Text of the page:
That's the title of an article in the Wyoming Tribune-Eagle by Cary Snyder. LINK
It has been 16 years since a government-sponsored execution was carried out in Wyoming.
In the early morning hours of Jan. 22, 1992, Mark Hopkinson was injected with a lethal dose of chemicals as his punishment for masterminding four murders in the 1970s, a somewhat unusual fate because he did not actually carry out the killings.
With a small population that equates into few death-penalty-eligible crimes being committed, executions are few and far between in Wyoming. Before the 42-year-old Hopkinson, the last execution in the state was in the 1960s.
The debate surrounding the inherent justice of the death penalty is getting renewed interest nationally after the U.S. Supreme Court heard arguments earlier this month about the constitutionality of the lethal injections Kentucky uses to kill inmates.
Two death row inmates sued Kentucky in 2004 claiming that the state’s lethal injection process is cruel and unusual punishment because it can inflict unnecessary pain and suffering.
Should the high court side with the inmates, Wyoming may have to change its method of execution, and the state could see another execution within the next few years.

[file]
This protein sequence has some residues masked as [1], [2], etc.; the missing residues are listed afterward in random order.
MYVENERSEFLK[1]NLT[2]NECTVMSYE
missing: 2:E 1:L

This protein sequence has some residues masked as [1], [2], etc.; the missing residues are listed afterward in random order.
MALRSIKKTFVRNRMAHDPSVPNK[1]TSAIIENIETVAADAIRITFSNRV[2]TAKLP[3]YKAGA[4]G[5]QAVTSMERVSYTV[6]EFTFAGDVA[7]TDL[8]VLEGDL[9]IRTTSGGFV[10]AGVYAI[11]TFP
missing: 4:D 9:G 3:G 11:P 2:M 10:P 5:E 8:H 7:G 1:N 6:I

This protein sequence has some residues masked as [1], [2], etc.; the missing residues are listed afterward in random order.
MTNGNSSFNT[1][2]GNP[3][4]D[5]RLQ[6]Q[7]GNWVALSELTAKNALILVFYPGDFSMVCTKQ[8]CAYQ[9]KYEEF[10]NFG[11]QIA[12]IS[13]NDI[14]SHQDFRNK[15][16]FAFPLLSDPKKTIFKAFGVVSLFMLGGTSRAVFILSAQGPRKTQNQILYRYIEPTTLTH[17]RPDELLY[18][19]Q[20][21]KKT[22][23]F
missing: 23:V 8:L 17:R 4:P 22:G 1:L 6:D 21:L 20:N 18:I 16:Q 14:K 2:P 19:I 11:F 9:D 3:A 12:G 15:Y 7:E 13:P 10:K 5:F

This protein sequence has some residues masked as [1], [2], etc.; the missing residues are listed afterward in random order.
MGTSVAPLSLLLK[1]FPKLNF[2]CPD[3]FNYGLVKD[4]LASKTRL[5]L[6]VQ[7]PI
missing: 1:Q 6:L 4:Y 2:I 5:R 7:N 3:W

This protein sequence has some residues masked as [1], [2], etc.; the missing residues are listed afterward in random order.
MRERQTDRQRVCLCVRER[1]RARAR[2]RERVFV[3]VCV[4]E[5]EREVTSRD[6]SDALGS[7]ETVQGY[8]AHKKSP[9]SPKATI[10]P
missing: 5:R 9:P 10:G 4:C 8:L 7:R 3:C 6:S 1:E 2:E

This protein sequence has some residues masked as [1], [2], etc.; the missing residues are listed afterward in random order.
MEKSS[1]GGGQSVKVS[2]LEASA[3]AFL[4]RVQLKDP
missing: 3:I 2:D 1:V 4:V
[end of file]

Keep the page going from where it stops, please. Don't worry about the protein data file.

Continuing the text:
Wyoming does not have a designated death row, a separate area of a prison that houses those who have been sentenced to die, but it does have a backup execution method on the books should lethal injection be deemed unconstitutional. In that event, state law provides for the administration of lethal gas to be used for executions.
Since Wyoming uses lethal injection, the state is not required to have a designated execution chamber used exclusively for that purpose, said Melinda Brazzale, spokeswoman for the Wyoming Department of Corrections.
If an execution does occur, the state will use its parole board meeting room at the state prison in Rawlins, Brazzale said. She described the room as having a small seating area outside of the room that would allow some spectators to watch an execution.
“I’ve been in it numerous times, and it’s just a big meeting room,” she said.
The room is part of the new section of the state prison that Brazzale said opened in 2001 after the existing facility built in 1980 was deemed structurally unsound.
Should the state ever switch to using lethal gas in executions, plans would have to be made to accommodate a gas chamber because the state does not currently have such a facility, Brazzale said.